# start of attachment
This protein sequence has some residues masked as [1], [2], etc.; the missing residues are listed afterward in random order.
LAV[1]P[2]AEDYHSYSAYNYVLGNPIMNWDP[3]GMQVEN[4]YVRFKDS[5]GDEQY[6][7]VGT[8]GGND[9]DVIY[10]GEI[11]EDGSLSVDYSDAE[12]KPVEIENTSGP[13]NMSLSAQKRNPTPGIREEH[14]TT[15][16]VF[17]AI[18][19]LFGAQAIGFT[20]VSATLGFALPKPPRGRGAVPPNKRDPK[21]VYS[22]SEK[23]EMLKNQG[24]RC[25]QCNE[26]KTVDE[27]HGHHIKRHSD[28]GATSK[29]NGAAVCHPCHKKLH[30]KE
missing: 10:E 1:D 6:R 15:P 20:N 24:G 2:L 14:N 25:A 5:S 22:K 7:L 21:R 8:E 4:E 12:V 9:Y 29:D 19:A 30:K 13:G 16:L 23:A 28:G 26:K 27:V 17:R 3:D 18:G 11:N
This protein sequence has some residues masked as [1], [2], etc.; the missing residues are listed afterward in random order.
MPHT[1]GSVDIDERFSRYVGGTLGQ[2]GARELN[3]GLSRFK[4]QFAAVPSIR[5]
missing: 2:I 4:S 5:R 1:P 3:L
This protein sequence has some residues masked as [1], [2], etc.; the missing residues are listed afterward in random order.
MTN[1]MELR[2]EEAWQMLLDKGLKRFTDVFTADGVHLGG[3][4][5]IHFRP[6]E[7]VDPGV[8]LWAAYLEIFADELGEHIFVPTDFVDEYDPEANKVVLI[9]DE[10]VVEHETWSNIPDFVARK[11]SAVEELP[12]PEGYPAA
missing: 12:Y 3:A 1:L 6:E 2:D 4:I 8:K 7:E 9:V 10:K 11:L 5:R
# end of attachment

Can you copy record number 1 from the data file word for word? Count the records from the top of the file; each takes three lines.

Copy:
This protein sequence has some residues masked as [1], [2], etc.; the missing residues are listed afterward in random order.
LAV[1]P[2]AEDYHSYSAYNYVLGNPIMNWDP[3]GMQVEN[4]YVRFKDS[5]GDEQY[6][7]VGT[8]GGND[9]DVIY[10]GEI[11]EDGSLSVDYSDAE[12]KPVEIENTSGP[13]NMSLSAQKRNPTPGIREEH[14]TT[15][16]VF[17]AI[18][19]LFGAQAIGFT[20]VSATLGFALPKPPRGRGAVPPNKRDPK[21]VYS[22]SEK[23]EMLKNQG[24]RC[25]QCNE[26]KTVDE[27]HGHHIKRHSD[28]GATSK[29]NGAAVCHPCHKKLH[30]KE
missing: 10:E 1:D 6:R 15:P 20:N 24:G 2:L 14:N 25:A 5:S 22:K 7:L 21:R 8:E 4:E 12:V 9:Y 29:D 19:A 30:K 13:G 16:L 23:A 28:G 26:K 27:V 17:R 3:D 18:G 11:N